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Morenikeji OB, Thomas BN.2019. In silico analyses of CD14 molecule reveals significant evolutionary diversity potentially associated with speciation and variable immune response in mammals. PeerJ Preprints7:e27668v2https://doi.org/10.7287/peerj.preprints.27668v2
Cluster differentiation gene (CD14) is a family of monocyte differentiating genes that works in conjunction with lipopolysaccharide binding protein (LBP), forming a complex with TLR4 or LY96 to mediate innate immune response to pathogens. In this paper, we used different computational methods to elucidate the evolution of CD14 gene coding region in 14 mammalian species. Our analyses identified leucine rich repeats (LRRs) as the only significant domain across the CD14 protein of the 14 species, presenting with frequencies ranging from 1-4. Importantly, we found signal peptides located at mutational hotspots demonstrating this gene is conserved across these species. Out of the 10 selected variants analyzed in this study, only 6 were predicted to possess significant deleterious effect. Our predicted protein interactome showed a significant varying protein-protein interaction with CD14 protein across the species. This may be important for drug target and therapeutic manipulation for the treatment of many diseases. We conclude that these results contribute to our understanding of the CD14 molecular evolution, which underlays varying species response to complex disease traits.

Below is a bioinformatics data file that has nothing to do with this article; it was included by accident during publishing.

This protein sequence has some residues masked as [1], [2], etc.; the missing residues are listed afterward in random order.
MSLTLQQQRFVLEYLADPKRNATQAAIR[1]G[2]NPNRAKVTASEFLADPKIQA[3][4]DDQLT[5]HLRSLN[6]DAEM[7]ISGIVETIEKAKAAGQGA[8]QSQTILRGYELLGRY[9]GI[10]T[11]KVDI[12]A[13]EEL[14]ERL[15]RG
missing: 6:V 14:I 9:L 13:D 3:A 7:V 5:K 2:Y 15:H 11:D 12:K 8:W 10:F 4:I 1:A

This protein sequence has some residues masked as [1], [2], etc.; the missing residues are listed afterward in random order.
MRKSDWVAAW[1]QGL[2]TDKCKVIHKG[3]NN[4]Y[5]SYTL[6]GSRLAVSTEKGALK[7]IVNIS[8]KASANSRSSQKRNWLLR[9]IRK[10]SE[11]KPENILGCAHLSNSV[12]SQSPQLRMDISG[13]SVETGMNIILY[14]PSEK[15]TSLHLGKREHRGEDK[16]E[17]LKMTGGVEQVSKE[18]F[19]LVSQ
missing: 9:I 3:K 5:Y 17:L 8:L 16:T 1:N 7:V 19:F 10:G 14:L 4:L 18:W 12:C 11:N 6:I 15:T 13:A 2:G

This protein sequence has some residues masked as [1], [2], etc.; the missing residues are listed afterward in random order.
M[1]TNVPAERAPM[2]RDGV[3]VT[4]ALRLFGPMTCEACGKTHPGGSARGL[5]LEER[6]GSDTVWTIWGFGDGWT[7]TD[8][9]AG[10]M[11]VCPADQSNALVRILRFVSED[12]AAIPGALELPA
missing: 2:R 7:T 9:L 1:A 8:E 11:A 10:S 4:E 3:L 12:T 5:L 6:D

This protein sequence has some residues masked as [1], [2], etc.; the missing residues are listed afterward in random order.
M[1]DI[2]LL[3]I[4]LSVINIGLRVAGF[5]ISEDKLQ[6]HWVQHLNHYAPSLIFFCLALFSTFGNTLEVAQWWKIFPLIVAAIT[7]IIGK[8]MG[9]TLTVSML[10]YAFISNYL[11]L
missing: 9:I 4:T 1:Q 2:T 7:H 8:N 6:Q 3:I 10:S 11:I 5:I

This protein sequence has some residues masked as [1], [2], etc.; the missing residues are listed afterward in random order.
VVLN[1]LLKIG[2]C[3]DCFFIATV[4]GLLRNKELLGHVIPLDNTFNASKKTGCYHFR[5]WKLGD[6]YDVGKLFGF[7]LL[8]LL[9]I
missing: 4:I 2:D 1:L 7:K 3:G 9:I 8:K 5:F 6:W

We have revised the abstract and some parts of the whole manuscript. Previous Tables 1 and 2 have been merged into a single table (Table 1). Previous Tables 3, 4 and 5 have been reordered using phylogenetic classification. Figures 1 and 7 have been redrawn.